on NOVEMBER 12, 2019 by Zheng Wang, University of Leeds
Engineers have developed a prototype drone-mounted wireless scanning system, which can fly up the outside of a high rise building and detect the whereabouts of individuals who may be trapped inside.
The system—known as WideSee—has been developed in a joint collaboration between engineers at the University of Leeds, University of Massachusetts and Northwestern University in Xi’an in China.
The technology has been designed for use by emergency workers involved in search and rescue operations during a fire or if a building collapses.
In a paper presented today at the ACM SensSys ’19 conference in New York, the researchers say the prototype device is capable of scanning deep into a building. Many existing wireless systems have a range limited to just a few meters.
The scanning device uses harmless, long-range radio waves which are able to penetrate concrete walls half a meter thick.
Dr. Zheng Wang, Associate Professor in the School of Computing at Leeds, said: “There are limitations to the existing equipment that rescue workers can use when they are conducting search and rescue operations.
“Heat seeking cameras can identify the heat being radiated from a human body but in a blaze there is a high chance the cameras would be incapable of picking out the heat being generated by someone trapped in the building because of the more intense heat being given off by the fire.”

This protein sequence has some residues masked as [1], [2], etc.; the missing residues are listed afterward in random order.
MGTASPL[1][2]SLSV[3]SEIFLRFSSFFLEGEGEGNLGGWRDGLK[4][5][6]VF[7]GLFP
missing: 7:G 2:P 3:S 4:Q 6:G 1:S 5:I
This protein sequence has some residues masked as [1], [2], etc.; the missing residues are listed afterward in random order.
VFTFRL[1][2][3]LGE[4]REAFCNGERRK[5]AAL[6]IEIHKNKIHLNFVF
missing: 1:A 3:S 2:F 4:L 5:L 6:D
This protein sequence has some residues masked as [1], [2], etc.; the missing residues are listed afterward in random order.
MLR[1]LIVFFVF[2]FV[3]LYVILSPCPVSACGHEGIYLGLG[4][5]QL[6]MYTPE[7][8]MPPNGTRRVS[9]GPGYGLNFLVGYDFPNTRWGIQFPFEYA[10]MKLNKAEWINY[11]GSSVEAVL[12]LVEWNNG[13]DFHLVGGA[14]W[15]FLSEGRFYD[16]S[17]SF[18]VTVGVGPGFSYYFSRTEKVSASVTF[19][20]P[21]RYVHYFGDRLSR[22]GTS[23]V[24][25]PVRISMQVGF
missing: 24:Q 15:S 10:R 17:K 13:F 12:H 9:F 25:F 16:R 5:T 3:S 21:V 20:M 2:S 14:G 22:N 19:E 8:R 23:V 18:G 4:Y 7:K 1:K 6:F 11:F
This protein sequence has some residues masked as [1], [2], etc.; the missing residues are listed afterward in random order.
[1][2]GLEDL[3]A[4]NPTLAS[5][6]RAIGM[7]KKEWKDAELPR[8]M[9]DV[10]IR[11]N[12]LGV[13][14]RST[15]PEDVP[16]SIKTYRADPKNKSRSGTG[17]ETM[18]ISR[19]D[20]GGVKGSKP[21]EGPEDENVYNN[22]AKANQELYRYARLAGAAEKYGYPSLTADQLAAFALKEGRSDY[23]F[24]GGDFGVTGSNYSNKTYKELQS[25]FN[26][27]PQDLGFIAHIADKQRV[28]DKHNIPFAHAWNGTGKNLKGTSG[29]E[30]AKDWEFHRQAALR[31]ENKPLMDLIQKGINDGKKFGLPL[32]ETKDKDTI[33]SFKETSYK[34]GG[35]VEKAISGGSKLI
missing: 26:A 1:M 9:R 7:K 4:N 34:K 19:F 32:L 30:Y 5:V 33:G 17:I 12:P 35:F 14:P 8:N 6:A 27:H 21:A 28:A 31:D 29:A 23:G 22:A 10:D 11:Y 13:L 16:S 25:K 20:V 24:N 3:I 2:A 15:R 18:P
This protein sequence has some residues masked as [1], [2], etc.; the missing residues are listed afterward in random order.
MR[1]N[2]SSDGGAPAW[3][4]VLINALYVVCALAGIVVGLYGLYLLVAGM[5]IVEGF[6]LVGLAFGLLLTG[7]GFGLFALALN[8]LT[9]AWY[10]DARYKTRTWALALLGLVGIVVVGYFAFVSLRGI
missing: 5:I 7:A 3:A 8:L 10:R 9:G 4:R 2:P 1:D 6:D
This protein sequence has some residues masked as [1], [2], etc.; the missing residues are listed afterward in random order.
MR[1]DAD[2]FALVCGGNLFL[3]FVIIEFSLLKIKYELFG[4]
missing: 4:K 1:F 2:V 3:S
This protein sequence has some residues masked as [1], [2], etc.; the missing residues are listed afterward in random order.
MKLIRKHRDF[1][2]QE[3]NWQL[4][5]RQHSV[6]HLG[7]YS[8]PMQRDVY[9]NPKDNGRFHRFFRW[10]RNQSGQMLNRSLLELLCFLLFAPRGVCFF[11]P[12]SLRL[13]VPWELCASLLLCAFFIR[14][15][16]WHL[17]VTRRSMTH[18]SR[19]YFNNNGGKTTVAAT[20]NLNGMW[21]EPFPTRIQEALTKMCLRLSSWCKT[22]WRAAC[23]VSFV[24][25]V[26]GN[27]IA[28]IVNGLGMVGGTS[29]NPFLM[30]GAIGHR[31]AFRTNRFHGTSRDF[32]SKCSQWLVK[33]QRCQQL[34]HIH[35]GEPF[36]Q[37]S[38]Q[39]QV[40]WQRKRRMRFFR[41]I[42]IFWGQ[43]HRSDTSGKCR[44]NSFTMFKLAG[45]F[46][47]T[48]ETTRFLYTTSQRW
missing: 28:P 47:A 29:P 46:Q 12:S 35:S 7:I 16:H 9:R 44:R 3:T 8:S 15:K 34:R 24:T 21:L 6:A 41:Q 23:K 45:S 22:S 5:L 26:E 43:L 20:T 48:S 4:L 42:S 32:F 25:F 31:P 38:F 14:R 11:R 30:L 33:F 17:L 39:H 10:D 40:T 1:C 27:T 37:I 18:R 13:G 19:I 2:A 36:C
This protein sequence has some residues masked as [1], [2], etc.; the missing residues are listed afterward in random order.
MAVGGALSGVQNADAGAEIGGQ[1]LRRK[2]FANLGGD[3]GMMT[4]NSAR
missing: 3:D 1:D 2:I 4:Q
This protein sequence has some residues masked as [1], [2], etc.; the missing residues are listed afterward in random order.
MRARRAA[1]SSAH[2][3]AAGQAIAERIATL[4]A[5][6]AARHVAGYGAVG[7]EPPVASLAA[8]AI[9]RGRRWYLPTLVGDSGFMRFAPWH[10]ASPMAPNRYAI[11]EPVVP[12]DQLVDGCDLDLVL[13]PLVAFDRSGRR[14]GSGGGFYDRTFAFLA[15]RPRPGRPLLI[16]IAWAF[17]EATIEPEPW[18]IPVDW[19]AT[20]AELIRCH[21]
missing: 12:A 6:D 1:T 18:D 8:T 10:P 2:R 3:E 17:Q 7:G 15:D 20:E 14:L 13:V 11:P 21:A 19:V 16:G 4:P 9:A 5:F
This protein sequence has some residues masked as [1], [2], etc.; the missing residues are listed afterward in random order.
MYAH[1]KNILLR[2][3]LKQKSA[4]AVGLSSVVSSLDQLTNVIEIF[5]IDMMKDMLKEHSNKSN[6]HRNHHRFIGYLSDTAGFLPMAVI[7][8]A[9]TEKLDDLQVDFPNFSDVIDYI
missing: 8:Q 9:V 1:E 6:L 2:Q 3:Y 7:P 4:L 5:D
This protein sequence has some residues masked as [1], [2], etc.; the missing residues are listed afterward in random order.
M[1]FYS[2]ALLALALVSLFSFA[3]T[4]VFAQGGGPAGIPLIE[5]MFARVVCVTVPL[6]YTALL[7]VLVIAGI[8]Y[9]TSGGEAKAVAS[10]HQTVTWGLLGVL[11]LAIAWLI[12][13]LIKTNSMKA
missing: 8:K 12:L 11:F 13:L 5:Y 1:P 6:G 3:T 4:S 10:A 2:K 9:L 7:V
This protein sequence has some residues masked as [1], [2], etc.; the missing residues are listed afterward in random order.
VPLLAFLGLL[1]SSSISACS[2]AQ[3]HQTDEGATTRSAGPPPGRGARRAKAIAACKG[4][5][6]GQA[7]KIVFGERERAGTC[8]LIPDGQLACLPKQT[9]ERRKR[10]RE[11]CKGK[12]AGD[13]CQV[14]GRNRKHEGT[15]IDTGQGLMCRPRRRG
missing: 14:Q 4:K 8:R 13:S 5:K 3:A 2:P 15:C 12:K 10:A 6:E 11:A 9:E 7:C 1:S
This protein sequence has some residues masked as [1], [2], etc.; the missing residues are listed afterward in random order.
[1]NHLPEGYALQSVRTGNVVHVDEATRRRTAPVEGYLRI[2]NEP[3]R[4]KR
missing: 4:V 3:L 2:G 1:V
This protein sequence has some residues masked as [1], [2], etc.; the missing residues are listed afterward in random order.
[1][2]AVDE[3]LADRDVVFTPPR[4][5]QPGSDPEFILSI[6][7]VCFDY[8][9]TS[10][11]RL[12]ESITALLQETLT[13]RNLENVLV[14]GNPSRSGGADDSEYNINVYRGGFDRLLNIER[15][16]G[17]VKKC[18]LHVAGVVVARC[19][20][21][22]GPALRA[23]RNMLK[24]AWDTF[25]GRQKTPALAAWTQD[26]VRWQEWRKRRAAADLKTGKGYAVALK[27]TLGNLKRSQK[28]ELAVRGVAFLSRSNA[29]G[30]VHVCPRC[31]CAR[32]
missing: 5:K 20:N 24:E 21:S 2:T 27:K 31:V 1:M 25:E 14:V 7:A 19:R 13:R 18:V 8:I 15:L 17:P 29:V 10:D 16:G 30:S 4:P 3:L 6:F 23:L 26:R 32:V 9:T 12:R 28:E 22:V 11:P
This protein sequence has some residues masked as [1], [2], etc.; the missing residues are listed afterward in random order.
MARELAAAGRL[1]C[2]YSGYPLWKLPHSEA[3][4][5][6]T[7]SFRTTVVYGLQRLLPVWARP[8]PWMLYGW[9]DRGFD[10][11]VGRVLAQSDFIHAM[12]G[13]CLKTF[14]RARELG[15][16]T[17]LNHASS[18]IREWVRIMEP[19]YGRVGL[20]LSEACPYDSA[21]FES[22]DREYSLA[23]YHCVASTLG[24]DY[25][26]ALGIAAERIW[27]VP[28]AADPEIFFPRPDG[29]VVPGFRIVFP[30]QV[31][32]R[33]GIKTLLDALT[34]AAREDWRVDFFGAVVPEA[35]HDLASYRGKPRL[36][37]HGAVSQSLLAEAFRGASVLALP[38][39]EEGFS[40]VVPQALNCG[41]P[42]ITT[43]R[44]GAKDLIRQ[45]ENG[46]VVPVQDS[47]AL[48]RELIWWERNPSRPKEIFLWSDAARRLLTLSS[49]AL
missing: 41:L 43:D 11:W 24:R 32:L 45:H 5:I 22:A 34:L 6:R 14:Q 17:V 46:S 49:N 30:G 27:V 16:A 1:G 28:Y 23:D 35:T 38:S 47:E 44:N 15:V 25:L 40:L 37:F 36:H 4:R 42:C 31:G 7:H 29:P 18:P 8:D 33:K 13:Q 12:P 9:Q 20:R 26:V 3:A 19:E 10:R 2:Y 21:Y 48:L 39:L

The researchers have adapted a commercial wireless radio system called LoRa. Akin to Wi-Fi and Bluetooth, LoRa was originally designed to connect objects on the Internet of Things, allowing devices on a closed network to share data—such as home appliances like lights of a heating system.
LoRa has a much longer range. But it is susceptible to interference. The research team have designed an antennae that sends the signals over a narrow angle of field. That reduces interference and also directs the signals to travel into the body of the building.
The system works like radar. Signals sent from the drone pass into the building and rebound off objects. The rebound signal—picked up by a receiver on the drone—are altered by the objects they have bounced off. In effect, they are carrying the “signature” of the objects inside the building.
Information from the drone is remotely sent back to a computer being monitored on the ground. Software processes the signals and gives the operator details about occupants in the building.
The system has been tested on an empty building in China where it was used to identify small groups of volunteers who were on the ninth floor.
The aim is to identify multiple humans in different rooms at the same time—but at the moment the technology is only capable of locating one target at a time. The scientists said they want to extend the capability of the system.
The authors of the paper say the prototype would work in scenarios where conscious survivors are waving at rescuers.
Professor Xiaojiang Chen from Northwest University in China, who co-authored the work, said: “Our findings showed that when the volunteers were walking or waving and the flying speed of the drone was reduced to 1 or 1.5 meters per second, there was at least a 96 percent chance of being detected.
“If people were lying still, the system did not pick them up and the aim is for further research into the detection of non-moving targets.”
More information: Kai Chen et al. Towards wide-area contactless human sensing, Proceedings of the 17th Conference on Embedded Networked Sensor Systems – SenSys ’19 (2019).
Provided by University of Leeds